Ethereum Sharding ELI5
Ethereum’s scalability sucks… but don’t worry, sharding is coming.
On April 30th, Ethereum co-founder Vitalik Buterin teased the crypto world over the release of “sharding” on the Ethereum network. Buterin’s playful tweet included no more than a short comment, a link to his github repository, and a perplexing image.
On the same day, he followed up that tweet with another that linked to his Reddit post on the subject of sharding:
Those who wish to read this “somewhat longer reddit post” will be led to the following (in Buterin’s own words):
This is all fine and dandy, but the average reader is likely to gloss over Vitalik’s Reddit post with minimal understanding and maximal confusion.
Put simply by the top-rated reply to Buterin’s lengthy post:
“I understood a few words!”
Vitalik Buterin is described by many as a super-human, and his extraordinary intelligence and experience puts him on another intellectual planet than most of us — especially in the crypto space.
After all, he began writing about Bitcoin in 2011 (when he was just 17 years old) and first described Ethereum in a white paper in late 2013 — long before blockchain tech and cryptocurrencies were “cool.”
Since we can’t all “Be Like Buterin” (catchy, I know…), I present to you…
Ethereum sharding explained like you’re five years old and too dumb to figure it out otherwise.
README: It would be great to jump right in and start talking about Ethereum sharding, but it’s important to have a basic understanding of Ethereum and blockchain technology before we do that. Since this is “Ethereum sharding explained like you’re five years old and too dumb to figure it out otherwise,” we’ll lay out the the basics to get everyone up to speed. These basics will help you understand the uniqueness of Ethereum (+ its potential for development) and why we feel that blockchain technology is poised to alter the workplace and our world built around it.
If you’re already pretty confident in your understanding of Ethereum and blockchains…
…feel free to skip down to our section specifically devoted to sharding (“Time to Shard”). And don’t worry about being an idiot and making the wrong choice… we’ll always welcome you back with open arms.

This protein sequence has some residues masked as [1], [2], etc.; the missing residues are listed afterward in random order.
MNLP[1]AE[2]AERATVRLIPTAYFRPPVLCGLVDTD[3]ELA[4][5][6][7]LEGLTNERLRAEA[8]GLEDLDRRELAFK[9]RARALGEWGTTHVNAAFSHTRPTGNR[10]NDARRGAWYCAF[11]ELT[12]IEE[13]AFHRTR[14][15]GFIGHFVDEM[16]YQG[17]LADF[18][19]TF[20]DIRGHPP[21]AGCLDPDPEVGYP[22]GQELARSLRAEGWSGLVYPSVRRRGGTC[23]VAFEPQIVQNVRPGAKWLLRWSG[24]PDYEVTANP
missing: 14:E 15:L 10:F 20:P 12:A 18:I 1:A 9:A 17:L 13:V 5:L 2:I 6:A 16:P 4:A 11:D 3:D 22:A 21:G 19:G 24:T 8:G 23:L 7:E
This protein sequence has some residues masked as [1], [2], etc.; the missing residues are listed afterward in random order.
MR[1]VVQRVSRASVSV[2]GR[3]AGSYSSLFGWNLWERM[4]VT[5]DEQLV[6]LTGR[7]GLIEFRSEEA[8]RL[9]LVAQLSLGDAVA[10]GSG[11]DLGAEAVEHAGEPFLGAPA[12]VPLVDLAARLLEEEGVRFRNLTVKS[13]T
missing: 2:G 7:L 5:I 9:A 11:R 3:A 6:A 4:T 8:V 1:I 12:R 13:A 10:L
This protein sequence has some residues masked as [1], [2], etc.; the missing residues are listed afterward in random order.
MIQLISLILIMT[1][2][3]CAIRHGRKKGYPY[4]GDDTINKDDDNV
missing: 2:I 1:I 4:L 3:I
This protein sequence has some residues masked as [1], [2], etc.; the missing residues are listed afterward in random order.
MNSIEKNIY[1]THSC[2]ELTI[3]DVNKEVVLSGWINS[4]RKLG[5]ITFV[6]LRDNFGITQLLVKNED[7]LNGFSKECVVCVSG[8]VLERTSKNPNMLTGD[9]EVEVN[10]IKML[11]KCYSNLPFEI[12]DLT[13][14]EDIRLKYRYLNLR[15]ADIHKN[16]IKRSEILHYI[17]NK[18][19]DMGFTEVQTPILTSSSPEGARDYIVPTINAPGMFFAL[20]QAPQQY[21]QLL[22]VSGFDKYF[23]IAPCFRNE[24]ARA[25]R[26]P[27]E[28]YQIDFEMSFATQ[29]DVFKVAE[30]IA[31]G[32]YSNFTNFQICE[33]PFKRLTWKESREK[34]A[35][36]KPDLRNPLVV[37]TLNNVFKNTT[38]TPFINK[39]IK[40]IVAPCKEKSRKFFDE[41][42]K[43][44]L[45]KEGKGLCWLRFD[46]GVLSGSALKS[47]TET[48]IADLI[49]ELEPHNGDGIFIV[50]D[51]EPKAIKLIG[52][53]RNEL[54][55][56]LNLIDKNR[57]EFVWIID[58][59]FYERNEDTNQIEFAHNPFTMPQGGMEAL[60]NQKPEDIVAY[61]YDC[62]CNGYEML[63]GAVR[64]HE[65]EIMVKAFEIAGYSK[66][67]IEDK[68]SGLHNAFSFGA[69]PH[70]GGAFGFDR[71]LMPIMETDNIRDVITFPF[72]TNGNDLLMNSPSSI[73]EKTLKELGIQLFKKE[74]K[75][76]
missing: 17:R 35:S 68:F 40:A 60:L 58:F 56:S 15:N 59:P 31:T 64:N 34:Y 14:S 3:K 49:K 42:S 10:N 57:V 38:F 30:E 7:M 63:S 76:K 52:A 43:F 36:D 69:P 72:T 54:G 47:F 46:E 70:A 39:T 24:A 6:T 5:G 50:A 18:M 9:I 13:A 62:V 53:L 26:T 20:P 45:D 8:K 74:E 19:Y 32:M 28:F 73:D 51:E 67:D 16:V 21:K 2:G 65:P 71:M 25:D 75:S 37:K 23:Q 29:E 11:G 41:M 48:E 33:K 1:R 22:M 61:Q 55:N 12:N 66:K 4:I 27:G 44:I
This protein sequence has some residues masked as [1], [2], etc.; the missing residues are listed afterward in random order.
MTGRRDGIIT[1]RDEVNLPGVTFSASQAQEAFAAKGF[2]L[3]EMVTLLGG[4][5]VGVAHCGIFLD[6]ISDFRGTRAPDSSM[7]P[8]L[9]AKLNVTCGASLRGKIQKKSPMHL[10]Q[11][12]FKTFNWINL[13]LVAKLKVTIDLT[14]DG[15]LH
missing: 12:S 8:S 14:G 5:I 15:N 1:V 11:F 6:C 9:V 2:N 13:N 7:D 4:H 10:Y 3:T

Blocks and Chains (may break my bones…)
Alright. Blockchain is certainly a “hot” term at the moment. We understand if you’re confused and/or frustrated by the ambiguity of it all. Trust us, we’ve been there. It’s why we want to help you understand this as clearly as possible. Since the goal here is to fill you in on everything like you’re a dum-dum five year old, we’ll start from square one: the blockchain.
Yes, we know… it sounds like a two-part word; there are “blocks” and “chains,” but what the hell’s the difference?!? Don’t worry. Calm down. We’ll work through this. :)
Let’s start with blocks. In the blockchain, a block is nothing more than a file. However, you can think of blocks as containers that hold some type of data, or the individual pages in a record book.
Inside the theoretical record book, each page can hold a limited amount of information, dependent on the number of page lines. For the sake of keeping things simple, we’ll assume everyone who keeps records has the same handwriting style and writes in exactly the same size. In other words, if you wrote the same exact individual letters and numbers on the page as me, they would fill up exactly the same amount of lines and space.
Given these assumptions, in the case of the blockchain, you can think of the number of page lines as the block size. On each of these pages (blocks), information will be recorded by different record keepers. Sometimes a record might need 3, 4, 5, or more lines, while other times, a record might not fill up a full line at all. The number of lines required isn’t important, but it is essential to understand each page has a limited amount of space that’s filled up with one or more records.
In blockchain terms, we refer to these individual records as transactions. On the Ethereum blockchain, three main transaction types are supported: 1) cryptocurrency (ETH) transfer, 2) smart contract creation, and 3) existing smart contract interaction. (If you don’t understand what we mean by smart contracts, don’t worry, we’ll cover them in a bit.)